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(BURNS, Ore.) — Federal authorities are monitoring the situation at a wildlife refuge in Oregon where a number of militamen have seized the refuge’s headquarters in protest of arson convictions against a pair of local ranchers.

Among the protesters who took over the Malheur National Wildlife Refuge headquarters is Ammon Bundy, the son of Nevada rancher Cliven Bundy. The elder Bundy is known for his 2014 armed standoff with the federal government at his Nevada ranch.

A spokesperson for the FBI’s Portland, Oregon office says that they are “aware of the situation” but declined to provide further details.

Ammon Bundy held a press conference on Sunday, one day after the protesters began occupying the building, saying that the federal government does not have the right to own or control land. The protesters, Bundy says, want the state to have jurisdiction.

The protests stemmed from the arson convition of a pair of ranchers, a father and son, who were convicted of burning federal land.

Bundy claims that it is the duty of the American people to put government in its place, and that his group does not have any intention of harming or endangering anybody.

The protesters say their intent is to assist the people of Harney County, Oregon in reclaiming their rights.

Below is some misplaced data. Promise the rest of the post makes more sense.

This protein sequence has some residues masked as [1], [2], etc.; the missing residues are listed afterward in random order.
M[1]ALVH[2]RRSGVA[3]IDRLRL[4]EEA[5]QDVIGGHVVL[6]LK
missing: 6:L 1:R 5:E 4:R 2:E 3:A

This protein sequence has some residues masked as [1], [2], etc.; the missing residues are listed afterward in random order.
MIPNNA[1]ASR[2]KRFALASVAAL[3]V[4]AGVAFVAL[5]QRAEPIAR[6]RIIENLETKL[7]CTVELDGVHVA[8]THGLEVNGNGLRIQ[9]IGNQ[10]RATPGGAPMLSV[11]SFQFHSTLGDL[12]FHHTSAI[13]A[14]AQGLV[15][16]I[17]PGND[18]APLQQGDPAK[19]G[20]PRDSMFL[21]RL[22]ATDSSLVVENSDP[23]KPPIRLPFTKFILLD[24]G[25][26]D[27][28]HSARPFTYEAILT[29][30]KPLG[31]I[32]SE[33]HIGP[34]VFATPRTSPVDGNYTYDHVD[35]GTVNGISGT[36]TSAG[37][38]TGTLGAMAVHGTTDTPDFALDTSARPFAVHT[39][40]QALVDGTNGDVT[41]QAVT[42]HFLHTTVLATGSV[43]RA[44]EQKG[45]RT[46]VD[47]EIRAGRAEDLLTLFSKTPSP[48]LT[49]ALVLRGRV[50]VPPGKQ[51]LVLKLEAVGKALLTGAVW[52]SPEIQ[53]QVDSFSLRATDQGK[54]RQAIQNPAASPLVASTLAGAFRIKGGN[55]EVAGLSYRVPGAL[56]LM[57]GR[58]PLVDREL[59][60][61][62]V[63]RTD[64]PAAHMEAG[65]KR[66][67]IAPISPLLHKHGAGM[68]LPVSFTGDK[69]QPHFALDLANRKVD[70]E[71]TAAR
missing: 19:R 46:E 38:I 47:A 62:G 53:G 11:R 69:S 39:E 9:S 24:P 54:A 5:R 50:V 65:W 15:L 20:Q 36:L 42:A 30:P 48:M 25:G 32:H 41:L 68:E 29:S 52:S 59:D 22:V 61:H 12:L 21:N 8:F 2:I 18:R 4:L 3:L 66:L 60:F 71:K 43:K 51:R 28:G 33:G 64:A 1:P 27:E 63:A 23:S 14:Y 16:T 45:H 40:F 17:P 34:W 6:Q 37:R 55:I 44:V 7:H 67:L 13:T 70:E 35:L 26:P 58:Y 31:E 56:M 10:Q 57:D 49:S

Harney County Sheriff David Ward said that while the militamen claim to be supporting local ranchers, “in reality these men had alternative motives to attempt to over throw the county and federal government in hopes to spark a movement across the United States.” Ward said that his office was working with “several organizations” to ensure the safety of Harney County residents.

Oregon Sen. Ron Wyden also spoke to reporters on the situation Sunday, saying that the FBI is keeping an eye on the situation, urging citizens “not to walk off a cliff, misled by some outsiders who seem willing to take the law into their own hands.”

The U.S. Fisheries and Wildlife Service posted a message to Twitter about the situation Sunday, saying that they were working to resolve the situation peacefully.

Thanks for your concern re the situation at Malheur NWR. All FWS staff are safe & accounted for. We are working to resolve this peacefully.

— US Fish and Wildlife (@USFWS) January 3, 2016

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